"Typically, people like Escobar or people who make their funds illegally, like to keep things in tangible assets because they're easily sellable," says an art expert based in L.A. who deals frequently with transactions on the international art market. "But unlike a raw diamond, there are a lot of records surrounding art sales and a database for stolen art. You have to be legitimate, especially at that level. If you're going to buy a Picasso of value, you're going to have to get it from an auction house or a handful of certain dealers, and those are very public."
As for a secret Escobar collection?
"Is it possible? Maybe," she says. "But how you store it is very important, especially works of this age. If you have a Pissarro from late 19th century and you stick it in a warehouse, that's not going to work. Most of these pieces are in temperature-controlled, low-light environments behind museum glass."
But most claims about huge collections are just that, she says: claims — and they're almost always fraudulent. "It's like Al Capone's [vault]. Everyone thought there'd be something there."
Collectors, auction houses and museums are constantly on the lookout for potential fraud. It's widely estimated that roughly 20 percent of the art on display around the world is likely fake. People in the business of buying and selling art are usually very careful to establish what's known as provenance — a sort of chain of title that documents a work's history and ownership through time.
"[Art is] difficult to trace because maybe between getting from a gallery to a collection, it passed through some middlemen, and sometimes those people choose not to put that into the provenance," says Botero. "The more people a painting has in its provenance, the more questions get raised. And in many parts of the world, including Colombia, it's completely unregulated."
Along with one of his colleagues in Dubai, DH began documenting what he was being shown. He took pictures of all the paintings and began assembling them into a catalog.
Pretty soon, he says, Olof had assembled a collection of more than 200 pieces. "He had progressed and started shipping in huge quantities of stuff," says DH, who had begun reaching out to auction houses and European-based authentication organizations to get the ball rolling on the continually expanding collection in Dubai.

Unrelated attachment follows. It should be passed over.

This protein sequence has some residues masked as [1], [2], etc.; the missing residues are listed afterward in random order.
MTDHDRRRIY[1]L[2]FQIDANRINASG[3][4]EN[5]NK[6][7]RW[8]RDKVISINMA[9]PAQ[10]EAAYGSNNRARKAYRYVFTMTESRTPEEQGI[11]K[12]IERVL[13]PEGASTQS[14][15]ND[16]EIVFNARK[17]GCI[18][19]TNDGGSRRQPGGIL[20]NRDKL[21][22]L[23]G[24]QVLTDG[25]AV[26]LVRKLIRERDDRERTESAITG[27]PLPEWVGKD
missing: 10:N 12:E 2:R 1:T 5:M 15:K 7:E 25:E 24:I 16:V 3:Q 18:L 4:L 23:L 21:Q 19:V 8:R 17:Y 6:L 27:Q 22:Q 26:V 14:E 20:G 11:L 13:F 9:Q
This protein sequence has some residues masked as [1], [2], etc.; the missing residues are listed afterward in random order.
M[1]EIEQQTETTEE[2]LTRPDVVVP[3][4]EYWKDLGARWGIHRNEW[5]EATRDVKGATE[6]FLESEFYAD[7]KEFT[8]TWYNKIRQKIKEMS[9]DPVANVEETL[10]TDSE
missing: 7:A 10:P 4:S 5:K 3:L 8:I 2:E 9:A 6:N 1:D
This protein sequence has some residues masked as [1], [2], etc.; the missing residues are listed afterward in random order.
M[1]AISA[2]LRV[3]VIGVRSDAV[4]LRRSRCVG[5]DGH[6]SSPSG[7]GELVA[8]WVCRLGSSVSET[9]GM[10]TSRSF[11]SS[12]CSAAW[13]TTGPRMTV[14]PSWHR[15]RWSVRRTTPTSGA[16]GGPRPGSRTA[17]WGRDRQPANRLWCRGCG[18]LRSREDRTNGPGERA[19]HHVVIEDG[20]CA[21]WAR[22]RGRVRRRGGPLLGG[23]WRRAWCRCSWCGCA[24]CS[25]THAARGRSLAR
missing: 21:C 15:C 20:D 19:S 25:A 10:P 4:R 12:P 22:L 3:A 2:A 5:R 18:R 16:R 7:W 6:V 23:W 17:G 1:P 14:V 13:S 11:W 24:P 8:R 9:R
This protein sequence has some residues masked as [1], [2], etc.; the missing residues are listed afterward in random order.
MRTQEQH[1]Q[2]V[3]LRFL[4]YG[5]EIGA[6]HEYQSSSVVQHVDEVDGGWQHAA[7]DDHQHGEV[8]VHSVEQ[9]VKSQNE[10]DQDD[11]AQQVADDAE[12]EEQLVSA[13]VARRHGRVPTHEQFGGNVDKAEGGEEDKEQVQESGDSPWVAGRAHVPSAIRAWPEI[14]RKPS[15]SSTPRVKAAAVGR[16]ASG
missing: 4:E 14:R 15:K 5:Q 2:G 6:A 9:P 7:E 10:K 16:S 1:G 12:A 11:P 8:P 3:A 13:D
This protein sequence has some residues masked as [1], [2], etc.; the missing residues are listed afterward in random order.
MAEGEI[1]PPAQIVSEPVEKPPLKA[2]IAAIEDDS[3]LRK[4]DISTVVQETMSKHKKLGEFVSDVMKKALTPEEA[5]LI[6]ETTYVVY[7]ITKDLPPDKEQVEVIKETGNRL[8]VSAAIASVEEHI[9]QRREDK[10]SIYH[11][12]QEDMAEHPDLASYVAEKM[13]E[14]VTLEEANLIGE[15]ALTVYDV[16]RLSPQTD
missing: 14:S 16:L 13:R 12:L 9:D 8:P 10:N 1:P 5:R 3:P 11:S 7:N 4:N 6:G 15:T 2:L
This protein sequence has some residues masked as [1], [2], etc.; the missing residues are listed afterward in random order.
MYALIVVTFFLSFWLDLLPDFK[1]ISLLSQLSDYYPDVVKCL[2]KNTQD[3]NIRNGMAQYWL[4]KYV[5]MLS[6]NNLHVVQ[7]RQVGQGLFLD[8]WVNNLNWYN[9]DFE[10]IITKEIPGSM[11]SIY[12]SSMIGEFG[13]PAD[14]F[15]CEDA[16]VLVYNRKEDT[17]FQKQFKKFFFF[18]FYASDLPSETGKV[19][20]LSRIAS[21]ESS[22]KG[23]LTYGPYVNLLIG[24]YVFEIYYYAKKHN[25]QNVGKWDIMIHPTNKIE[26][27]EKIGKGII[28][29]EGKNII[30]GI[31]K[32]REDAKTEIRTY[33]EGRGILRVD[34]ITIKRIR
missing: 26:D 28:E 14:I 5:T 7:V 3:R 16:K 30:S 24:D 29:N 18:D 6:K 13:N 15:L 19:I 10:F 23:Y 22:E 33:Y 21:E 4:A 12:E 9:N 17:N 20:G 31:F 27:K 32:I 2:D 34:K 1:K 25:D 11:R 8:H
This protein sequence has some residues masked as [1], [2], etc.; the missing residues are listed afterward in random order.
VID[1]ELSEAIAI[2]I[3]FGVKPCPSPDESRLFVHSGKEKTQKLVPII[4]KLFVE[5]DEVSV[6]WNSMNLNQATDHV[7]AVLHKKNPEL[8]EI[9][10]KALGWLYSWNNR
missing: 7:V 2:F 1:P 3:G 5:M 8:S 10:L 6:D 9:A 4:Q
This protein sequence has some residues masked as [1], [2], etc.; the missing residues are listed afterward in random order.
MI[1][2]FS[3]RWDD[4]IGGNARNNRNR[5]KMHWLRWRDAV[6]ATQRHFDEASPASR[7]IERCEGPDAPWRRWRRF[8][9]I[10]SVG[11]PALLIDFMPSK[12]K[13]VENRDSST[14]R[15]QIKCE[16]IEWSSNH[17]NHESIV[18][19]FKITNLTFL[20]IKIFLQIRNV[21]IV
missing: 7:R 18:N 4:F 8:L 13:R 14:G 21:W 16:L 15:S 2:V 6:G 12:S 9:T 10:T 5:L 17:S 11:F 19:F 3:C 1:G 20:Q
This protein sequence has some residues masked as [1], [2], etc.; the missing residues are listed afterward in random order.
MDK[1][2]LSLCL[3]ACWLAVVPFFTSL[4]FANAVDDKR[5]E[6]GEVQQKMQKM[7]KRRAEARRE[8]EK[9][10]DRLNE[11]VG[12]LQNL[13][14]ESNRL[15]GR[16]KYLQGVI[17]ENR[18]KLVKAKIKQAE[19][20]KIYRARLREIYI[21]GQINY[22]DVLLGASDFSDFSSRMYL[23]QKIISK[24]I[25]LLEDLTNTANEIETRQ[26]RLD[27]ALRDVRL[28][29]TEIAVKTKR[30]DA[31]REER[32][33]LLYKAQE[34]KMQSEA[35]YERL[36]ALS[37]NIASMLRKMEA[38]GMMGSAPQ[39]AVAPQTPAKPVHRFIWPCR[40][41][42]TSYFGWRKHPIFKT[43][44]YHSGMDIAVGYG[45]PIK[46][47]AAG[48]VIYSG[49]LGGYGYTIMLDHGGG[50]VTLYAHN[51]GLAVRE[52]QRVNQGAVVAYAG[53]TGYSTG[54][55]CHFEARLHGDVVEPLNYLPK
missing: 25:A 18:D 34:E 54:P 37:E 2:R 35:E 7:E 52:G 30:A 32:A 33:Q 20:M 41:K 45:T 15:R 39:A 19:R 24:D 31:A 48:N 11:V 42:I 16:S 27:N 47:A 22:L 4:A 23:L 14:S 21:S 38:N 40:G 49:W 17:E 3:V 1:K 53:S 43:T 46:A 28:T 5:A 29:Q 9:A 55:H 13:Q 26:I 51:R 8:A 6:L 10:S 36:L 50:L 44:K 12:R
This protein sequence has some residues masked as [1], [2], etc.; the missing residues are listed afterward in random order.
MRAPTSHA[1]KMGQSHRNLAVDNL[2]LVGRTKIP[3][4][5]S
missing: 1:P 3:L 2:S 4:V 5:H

DH went to the local Christie's office. They weren't interested. He tried Sotheby's. "The CEO said come back when you get some provenance and authentication documents," he says.
A few authentication organizations in Europe responded more positively. There were nine purported Yves Klein works in the collection, and DH had sent pictures to the artist's independent authentication arm in France, called Ruksas, which expressed some doubt about one, but urged him to send the other eight to France for further review.
Christie's declined to comment to THR and Ruksas did not reply to inquiries about the Klein collection.
"Those pieces were believed to be genuine and were due to be shipped, but haven't been sent because of problems with various people concerned who fell out with Olof," says DH. "It's just the way the art world goes; everybody is paranoid about fakes. The onus is on the seller. People don't want to get involved with stolen art or fakes. It's quite a good thing, really."
He pointed out that foundations typically take a long time to authenticate works. They want paint analysis, fingerprint analysis.
"[High-end art dealer] Wildenstein & Co. takes months to do a single piece," he says, "So if you come to them with 10 pieces, they fall over. But if you come with a hundred, they just won't believe it. There was nothing like this to come on the market."
But DH had other reasons to be nervous.
He says Olof told him that the growing collection in Dubai was just the tip of the iceberg. Back in Colombia, the Swede said, was the motherlode: some four to six thousand pieces of art "sitting in a warehouse in the Colombian jungle."
DH says he learned that Olof had brought some of the pieces to Dubai, via L.A., by himself, while others he had shipped in via FedEx, or hired couriers. "That's when it sort of started to look odd," DH says.